Invisible Trend: Circumstances Dictate the Quality of Life

Dear Friends,  When it comes to the Culture of Death, the legal field will stop at nothing. Laws are 05being written that treat life as disposable, eg. the unborn, the terminally ill, the elderly. For them, circumstances dictate the quality of life, those who are and are not worthy of life and loving care.

The most recent is the turmoil and confusion involving the Casey Kasem dispute. The court misleads the public about “life support” vs food and water, and end-of-life care. Chilling to say the least.

02According to Ron Panzer, founder of Hospice Patients Alliance, “articles are now saying in some cases that “life support” has been removed, the same type of outright deceptive language that was used when they executed Terri Schiavo at the Hospice of the Florida Suncoast. No “life support” is involved in the Casey Kasem case, nor was it in Terri’s case. This is about food and water being administered. Giving food and water to a patient is ordinary, basic care, not “life support.” Otherwise, all of us are on “life support” when we eat and drink each day, and to call it “life support” is ridiculous!”

euthanasia8_answer_2_xlarge In a nutshell, Casey Kasem’s care has been the subject of an ongoing family feud between daughter Kerri and her stepmother Jean. The mess began when the judge appointed Kerri, one of three children from his first marriage, to be in charge of his medical care, not her stepmother. Jean, Kasem’s wife of 34 years, is opposed to withholding food and water. She pleaded with the judge to restore food and liquids to her husband. The judge ruled on Monday for feeding and other care to be given Casey, but on Wednesday reversed himself in favour of Kerri to withhold food, liquid and medication from her 82-year old father.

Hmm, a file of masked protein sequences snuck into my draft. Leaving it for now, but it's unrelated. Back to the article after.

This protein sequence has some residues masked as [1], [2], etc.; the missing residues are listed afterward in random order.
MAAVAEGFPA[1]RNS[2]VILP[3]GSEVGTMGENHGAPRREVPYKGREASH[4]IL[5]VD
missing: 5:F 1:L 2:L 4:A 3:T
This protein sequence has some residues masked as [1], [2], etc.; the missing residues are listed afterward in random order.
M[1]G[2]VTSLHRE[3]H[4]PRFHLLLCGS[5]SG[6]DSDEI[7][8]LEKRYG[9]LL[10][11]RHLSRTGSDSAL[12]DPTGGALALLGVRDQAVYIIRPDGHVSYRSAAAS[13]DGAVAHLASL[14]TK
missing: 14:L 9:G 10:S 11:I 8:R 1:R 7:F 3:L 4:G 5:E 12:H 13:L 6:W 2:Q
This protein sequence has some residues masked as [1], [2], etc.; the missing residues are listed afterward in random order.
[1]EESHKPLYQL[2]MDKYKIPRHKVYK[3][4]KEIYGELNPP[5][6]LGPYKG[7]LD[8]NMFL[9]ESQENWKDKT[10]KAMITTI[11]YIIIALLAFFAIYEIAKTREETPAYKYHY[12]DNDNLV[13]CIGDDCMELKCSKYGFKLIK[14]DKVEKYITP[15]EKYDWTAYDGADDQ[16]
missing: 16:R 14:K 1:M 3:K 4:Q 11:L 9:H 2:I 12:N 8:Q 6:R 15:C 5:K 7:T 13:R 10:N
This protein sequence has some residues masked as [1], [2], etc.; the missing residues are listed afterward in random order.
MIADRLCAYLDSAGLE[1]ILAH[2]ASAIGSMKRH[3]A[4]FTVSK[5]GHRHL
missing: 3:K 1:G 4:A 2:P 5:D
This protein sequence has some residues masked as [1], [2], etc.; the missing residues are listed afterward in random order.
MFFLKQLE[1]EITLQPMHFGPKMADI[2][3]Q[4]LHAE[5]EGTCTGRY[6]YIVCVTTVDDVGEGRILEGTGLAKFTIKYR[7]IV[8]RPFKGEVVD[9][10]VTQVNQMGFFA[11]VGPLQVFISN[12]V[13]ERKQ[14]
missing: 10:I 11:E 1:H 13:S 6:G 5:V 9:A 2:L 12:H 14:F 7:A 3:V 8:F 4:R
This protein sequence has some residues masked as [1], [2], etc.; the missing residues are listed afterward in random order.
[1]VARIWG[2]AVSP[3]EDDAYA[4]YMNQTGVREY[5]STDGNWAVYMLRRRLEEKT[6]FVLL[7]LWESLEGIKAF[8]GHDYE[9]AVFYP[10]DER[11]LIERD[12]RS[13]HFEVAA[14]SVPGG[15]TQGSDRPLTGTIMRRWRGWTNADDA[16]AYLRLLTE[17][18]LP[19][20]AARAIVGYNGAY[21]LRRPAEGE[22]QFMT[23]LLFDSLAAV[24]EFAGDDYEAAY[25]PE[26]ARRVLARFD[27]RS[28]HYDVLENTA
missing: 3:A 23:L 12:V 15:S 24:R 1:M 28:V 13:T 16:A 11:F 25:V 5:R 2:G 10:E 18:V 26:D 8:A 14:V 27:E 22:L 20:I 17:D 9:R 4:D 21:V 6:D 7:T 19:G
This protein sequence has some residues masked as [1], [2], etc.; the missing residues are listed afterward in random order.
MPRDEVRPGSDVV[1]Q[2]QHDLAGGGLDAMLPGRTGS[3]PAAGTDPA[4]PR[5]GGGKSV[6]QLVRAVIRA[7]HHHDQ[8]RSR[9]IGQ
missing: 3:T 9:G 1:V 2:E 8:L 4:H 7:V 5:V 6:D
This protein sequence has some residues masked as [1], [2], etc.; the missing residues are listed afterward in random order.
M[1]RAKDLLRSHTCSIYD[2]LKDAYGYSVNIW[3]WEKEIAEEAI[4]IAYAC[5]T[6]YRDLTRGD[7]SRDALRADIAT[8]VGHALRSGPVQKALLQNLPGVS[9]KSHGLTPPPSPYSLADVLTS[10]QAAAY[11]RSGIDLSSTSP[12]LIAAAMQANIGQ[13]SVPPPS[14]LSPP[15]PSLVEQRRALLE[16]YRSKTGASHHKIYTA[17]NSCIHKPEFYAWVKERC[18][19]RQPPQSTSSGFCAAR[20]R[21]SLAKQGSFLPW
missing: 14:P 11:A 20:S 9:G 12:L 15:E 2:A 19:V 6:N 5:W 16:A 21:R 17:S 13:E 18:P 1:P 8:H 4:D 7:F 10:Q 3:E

What’s sad is that Casey suffers from Lewy body disease, a form of dementia. He was initially admitted to hospital last week with an infected bed sore.

The slippery slope continues to expand with courts justify killing the weak members of society. Do the courts really have the right to hold the balance between life and death, leaving circumstances to dictate who lives and who dies? People are beginning to rationalize that euthanasia is being carried out sensibly, with forethought and planning, and often with the support of a family member. The Culture of Death permits us to make decisions about who lives and who dies. This midset inevitably permeates society. The country of Belgium is an example of what happens when a country embraces terminating its weaker citizens.

04Bradley Mattes of Life Issues Institute recommends “Embrace the Journey“. We may be reluctant to think about death, but as people of faith we must become educated on end of life issues to make Godly medical decisions for loved ones who become sick or vulnerable. Bradley states that we have a duty to educate ourselves, after all, one day it may be your life or the life of a loved one that hangs in the balance.

Ron Panzer has a legitimate question: Why are we today seeing huge increases in the numbers of Alzheimer’s or other dementia patients being enrolled in hospice and dying supposedly of their dementia, when a few decades ago we cared for those patients until a real cause of death arose that killed them?

God Bless
Jerry Novotny, OMI

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images-8The Difference is LIFE – “Human life is sacred because from its beginning it involves the creative action of God and it remains for ever in a special relationship with the Creator, who is its sole end. God alone is the Lord of life from its beginning until its end: no one can under any circumstance claim for himself the right directly to destroy an innocent human being.” – Catechism of the Catholic Church (2258)

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Websites by Fr. Jerry:

LifeIssues.net Website   (in English)

Japan-lifeissues.net Website    (in Japanese)

 

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